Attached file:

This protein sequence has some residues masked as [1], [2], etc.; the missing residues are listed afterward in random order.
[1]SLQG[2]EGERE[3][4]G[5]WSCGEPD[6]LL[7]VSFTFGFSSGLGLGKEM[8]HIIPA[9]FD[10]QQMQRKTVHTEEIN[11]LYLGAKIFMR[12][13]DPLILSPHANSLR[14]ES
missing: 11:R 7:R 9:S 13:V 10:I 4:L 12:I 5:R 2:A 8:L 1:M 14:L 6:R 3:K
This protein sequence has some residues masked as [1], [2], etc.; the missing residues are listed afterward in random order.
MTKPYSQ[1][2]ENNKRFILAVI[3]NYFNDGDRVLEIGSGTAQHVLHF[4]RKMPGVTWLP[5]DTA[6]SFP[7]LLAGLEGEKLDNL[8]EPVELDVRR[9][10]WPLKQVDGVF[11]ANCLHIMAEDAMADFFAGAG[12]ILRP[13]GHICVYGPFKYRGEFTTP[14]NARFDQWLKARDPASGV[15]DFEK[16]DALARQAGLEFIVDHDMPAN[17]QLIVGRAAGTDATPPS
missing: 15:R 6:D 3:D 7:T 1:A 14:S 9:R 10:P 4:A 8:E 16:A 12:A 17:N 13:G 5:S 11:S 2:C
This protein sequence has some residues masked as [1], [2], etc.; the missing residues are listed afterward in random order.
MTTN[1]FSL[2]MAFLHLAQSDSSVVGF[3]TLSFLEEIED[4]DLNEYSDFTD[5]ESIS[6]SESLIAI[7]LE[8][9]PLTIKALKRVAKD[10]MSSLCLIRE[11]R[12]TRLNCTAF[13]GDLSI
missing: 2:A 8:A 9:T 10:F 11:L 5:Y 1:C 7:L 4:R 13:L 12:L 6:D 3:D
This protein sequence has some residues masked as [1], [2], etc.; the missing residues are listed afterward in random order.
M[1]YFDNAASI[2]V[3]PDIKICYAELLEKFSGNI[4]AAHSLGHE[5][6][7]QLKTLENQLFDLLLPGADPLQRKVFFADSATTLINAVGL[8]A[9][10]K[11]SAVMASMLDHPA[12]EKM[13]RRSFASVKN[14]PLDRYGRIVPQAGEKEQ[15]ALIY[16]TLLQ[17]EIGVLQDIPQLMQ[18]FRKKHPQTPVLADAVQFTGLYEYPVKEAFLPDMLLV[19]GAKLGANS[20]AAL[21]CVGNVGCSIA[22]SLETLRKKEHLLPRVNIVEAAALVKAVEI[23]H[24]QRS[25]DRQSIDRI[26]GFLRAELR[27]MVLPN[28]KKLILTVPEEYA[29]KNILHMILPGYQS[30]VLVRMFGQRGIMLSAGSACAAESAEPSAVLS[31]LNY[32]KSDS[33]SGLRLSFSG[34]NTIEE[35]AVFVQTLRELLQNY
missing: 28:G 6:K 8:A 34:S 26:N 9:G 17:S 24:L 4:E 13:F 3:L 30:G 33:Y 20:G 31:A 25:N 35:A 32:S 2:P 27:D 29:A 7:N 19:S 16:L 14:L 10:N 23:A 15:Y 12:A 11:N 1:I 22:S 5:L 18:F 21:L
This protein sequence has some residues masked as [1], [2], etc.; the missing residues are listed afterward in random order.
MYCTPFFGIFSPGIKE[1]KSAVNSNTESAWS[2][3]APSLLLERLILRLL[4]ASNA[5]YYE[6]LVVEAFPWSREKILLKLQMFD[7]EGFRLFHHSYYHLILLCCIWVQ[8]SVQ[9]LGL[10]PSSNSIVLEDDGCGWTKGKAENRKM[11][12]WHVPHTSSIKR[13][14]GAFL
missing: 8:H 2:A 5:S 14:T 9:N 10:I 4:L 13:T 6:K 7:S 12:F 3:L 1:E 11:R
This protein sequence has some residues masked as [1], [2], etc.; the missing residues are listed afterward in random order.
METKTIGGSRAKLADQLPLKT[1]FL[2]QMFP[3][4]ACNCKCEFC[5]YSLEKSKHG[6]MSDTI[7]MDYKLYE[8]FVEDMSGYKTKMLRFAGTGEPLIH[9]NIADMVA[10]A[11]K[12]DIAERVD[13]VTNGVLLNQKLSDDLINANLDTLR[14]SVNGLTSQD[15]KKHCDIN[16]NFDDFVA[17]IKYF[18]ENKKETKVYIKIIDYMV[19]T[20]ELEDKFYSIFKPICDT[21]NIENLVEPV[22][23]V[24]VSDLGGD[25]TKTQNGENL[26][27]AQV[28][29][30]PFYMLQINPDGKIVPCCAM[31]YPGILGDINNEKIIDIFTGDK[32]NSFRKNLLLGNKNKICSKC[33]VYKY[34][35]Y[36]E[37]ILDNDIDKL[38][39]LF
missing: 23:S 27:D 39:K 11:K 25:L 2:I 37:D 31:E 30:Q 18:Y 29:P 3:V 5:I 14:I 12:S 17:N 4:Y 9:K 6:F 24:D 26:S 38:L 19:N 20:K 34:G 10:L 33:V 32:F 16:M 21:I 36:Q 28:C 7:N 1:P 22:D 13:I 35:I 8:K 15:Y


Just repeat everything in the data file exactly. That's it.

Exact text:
This protein sequence has some residues masked as [1], [2], etc.; the missing residues are listed afterward in random order.
[1]SLQG[2]EGERE[3][4]G[5]WSCGEPD[6]LL[7]VSFTFGFSSGLGLGKEM[8]HIIPA[9]FD[10]QQMQRKTVHTEEIN[11]LYLGAKIFMR[12][13]DPLILSPHANSLR[14]ES
missing: 11:R 7:R 9:S 13:V 10:I 4:L 12:I 5:R 2:A 8:L 1:M 14:L 6:R 3:K
This protein sequence has some residues masked as [1], [2], etc.; the missing residues are listed afterward in random order.
MTKPYSQ[1][2]ENNKRFILAVI[3]NYFNDGDRVLEIGSGTAQHVLHF[4]RKMPGVTWLP[5]DTA[6]SFP[7]LLAGLEGEKLDNL[8]EPVELDVRR[9][10]WPLKQVDGVF[11]ANCLHIMAEDAMADFFAGAG[12]ILRP[13]GHICVYGPFKYRGEFTTP[14]NARFDQWLKARDPASGV[15]DFEK[16]DALARQAGLEFIVDHDMPAN[17]QLIVGRAAGTDATPPS
missing: 15:R 6:D 3:D 7:T 1:A 14:S 9:R 10:P 4:A 8:E 16:A 12:A 17:N 13:G 5:S 11:S 2:C
This protein sequence has some residues masked as [1], [2], etc.; the missing residues are listed afterward in random order.
MTTN[1]FSL[2]MAFLHLAQSDSSVVGF[3]TLSFLEEIED[4]DLNEYSDFTD[5]ESIS[6]SESLIAI[7]LE[8][9]PLTIKALKRVAKD[10]MSSLCLIRE[11]R[12]TRLNCTAF[13]GDLSI
missing: 2:A 8:A 9:T 10:F 11:L 5:Y 1:C 7:L 4:R 13:L 12:L 6:D 3:D
This protein sequence has some residues masked as [1], [2], etc.; the missing residues are listed afterward in random order.
M[1]YFDNAASI[2]V[3]PDIKICYAELLEKFSGNI[4]AAHSLGHE[5][6][7]QLKTLENQLFDLLLPGADPLQRKVFFADSATTLINAVGL[8]A[9][10]K[11]SAVMASMLDHPA[12]EKM[13]RRSFASVKN[14]PLDRYGRIVPQAGEKEQ[15]ALIY[16]TLLQ[17]EIGVLQDIPQLMQ[18]FRKKHPQTPVLADAVQFTGLYEYPVKEAFLPDMLLV[19]GAKLGANS[20]AAL[21]CVGNVGCSIA[22]SLETLRKKEHLLPRVNIVEAAALVKAVEI[23]H[24]QRS[25]DRQSIDRI[26]GFLRAELR[27]MVLPN[28]KKLILTVPEEYA[29]KNILHMILPGYQS[30]VLVRMFGQRGIMLSAGSACAAESAEPSAVLS[31]LNY[32]KSDS[33]SGLRLSFSG[34]NTIEE[35]AVFVQTLRELLQNY
missing: 28:G 6:K 8:A 34:S 26:N 9:G 17:S 24:L 4:E 13:F 3:L 30:G 33:Y 20:G 31:A 25:N 35:A 32:S 2:P 27:D 29:A 7:N 19:S 16:L 14:L 10:N 23:A 15:Y 12:A 11:N 1:I 22:S 5:L 18:F 21:L
This protein sequence has some residues masked as [1], [2], etc.; the missing residues are listed afterward in random order.
MYCTPFFGIFSPGIKE[1]KSAVNSNTESAWS[2][3]APSLLLERLILRLL[4]ASNA[5]YYE[6]LVVEAFPWSREKILLKLQMFD[7]EGFRLFHHSYYHLILLCCIWVQ[8]SVQ[9]LGL[10]PSSNSIVLEDDGCGWTKGKAENRKM[11][12]WHVPHTSSIKR[13][14]GAFL
missing: 8:H 2:A 5:S 14:T 9:N 10:I 4:L 13:T 6:K 7:S 12:F 3:L 1:E 11:R
This protein sequence has some residues masked as [1], [2], etc.; the missing residues are listed afterward in random order.
METKTIGGSRAKLADQLPLKT[1]FL[2]QMFP[3][4]ACNCKCEFC[5]YSLEKSKHG[6]MSDTI[7]MDYKLYE[8]FVEDMSGYKTKMLRFAGTGEPLIH[9]NIADMVA[10]A[11]K[12]DIAERVD[13]VTNGVLLNQKLSDDLINANLDTLR[14]SVNGLTSQD[15]KKHCDIN[16]NFDDFVA[17]IKYF[18]ENKKETKVYIKIIDYMV[19]T[20]ELEDKFYSIFKPICDT[21]NIENLVEPV[22][23]V[24]VSDLGGD[25]TKTQNGENL[26][27]AQV[28][29][30]PFYMLQINPDGKIVPCCAM[31]YPGILGDINNEKIIDIFTGDK[32]NSFRKNLLLGNKNKICSKC[33]VYKY[34][35]Y[36]E[37]ILDNDIDKL[38][39]LF
missing: 23:S 27:D 39:K 11:K 25:L 2:I 37:D 31:E 30:Q 18:Y 29:P 3:V 5:I 14:I 12:S 17:N 4:Y 9:K 6:F 24:D 26:S 38:L 19:N 20:K 34:G 10:L 33:V 32:F 16:M 21:I 36:Q 28:C 7:N 1:P 22:D 13:I 35:I 8:K 15:Y